Alzheimer’s Australia has long been campaigning for the federal government to list dementia as a National Health Priority Area. Depicted above is the Fight Dementia protest on Parliament house last year where a few famous supporters (Ita Buttrose, Sue-Pieters Hawke, Glen Rees), people with dementia and their families and friends, marched to raise government awareness of the issue.
By Yasmin Noone
Tomorrow will be D-Day for Alzheimer’s Australia and the 280,000 people currently living with dementia, as the Minister for Mental Health and Ageing, Mark Butler, and federal Minister for Health, Tanya Plibersek, formally propose that dementia be made a National Health Priority Area (NHPA) at a meeting of all state and territory health ministers in Canberra.
News of whether the joint motion, which was foreshadowed at an earlier meeting of the Australian Health Ministers’ Advisory Council, will receive a yes or no response and determine whether or not dementia will be Australia’s ninth NHPA is due around 4pm.
Should the country’s health ministers agree to instating dementia as a priority, the disease will bear equal importance to cancer, diabetes and cardiovascular health in terms of government policy and funding.
It would bring the cause out of the shadows and focus a greater amount of political and medical attention on the disease; create the basis for which a National Action Plan could be built upon; and collaborative efforts aimed at tackling dementia at national, local and state and territory levels.
Making dementia a NHP would also mark a back-flip on national health policy, given that the government Dementia Initiative – called Helping Australians with Dementia and their Carers –Making Dementia a National Health Priority and introduced in 2005 – ceased in 2011.
Minister Butler publically announced his intention to propose the motion at the Department of Health and Ageing’s National Aged Care Conference earlier this week.
He commented that getting the motion passed would be an extension of the dementia-specific work the government committed to do through its Living Longer Living Better aged care reform package.
“We haven’t received formal positions from health ministers yet but it was foreshadowed at the last health ministers meeting,” Minister Butler said in an interview with AAA.
“There were good indications [that it will be declared a NHPA] but obviously the ministers wanted to go back and get advice about it.
“So we don’t know formal positions yet but I’m pretty hopeful of getting support. Because I think that broadly, around the country, people recognise the scale of the challenge that dementia is that will present to health and aged care systems.”
A World Health Organisation (WHO) report, released this year in partnership with Alzheimer’s Disease International, recommended that governments worldwide put dementia high up on their public health agenda.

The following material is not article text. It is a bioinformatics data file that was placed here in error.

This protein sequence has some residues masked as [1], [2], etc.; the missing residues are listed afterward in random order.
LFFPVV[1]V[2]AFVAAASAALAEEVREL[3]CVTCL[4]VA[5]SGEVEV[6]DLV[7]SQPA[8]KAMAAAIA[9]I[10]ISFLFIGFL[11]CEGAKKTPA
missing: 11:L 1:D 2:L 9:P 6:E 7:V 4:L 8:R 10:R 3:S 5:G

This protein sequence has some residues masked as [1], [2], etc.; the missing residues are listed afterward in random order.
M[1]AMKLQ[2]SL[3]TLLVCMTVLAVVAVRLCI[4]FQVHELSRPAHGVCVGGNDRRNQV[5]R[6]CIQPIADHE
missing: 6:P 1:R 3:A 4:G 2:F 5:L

The report also listed Australia as one of the eight WHO member states out of 194 which had a national dementia plan in place, and commended the government for it.
Alzheimer’s Australia has been campaigning for the government to make dementia a NHP since it received news of the Dementia Initiative’s official termination at the turn of the 2011/12 financial year.
Its Fight Dementia Campaign, launched last year, called for dementia to be listed as a NHP and for an extra $500 million to be allocated over five yearsfrom 2012/13. The recently launched aged care reform package included around $270 million of new initiatives to fight dementia.
President of Alzheimer’s Australia, Ita Buttrose, said listing dementia as a NHPA is a “long overdue” move.
“Alzheimer’s is a serious disease with serious implications for Australia and our ageing society,” said Ms Buttrose.
“We would urge the ministers to make dementia a National Health Priority.”
However, Ms Buttrose said, although getting dementia recognised as a NHPA has been one of the organisation’s goals, it is but one of many.
“We want better community care packages and more choice for people with dementia and their family carers in relation to respite care. We are keen to get the National Dementia Helpline returned back to our jurisdiction. At the moment it’s in limbo and we are very concerned.
“The next stage of our campaign will also be directed towards getting more money for research so we can find out why people get dementia and why it attacks the brain the way it does.
“We’ve got a whole list of objectives. Getting dementia declared a NHP is just one of them…But it would be a fantastic start.”
In late-April this year, Minister Tanya Plibersek addressed the ministerial committee and gave notice that the Commonwealth will propose that dementia be designated a NHP.
Ms Plibersek said the projected growth in the number of people with dementia will result in many challenges for the health sector.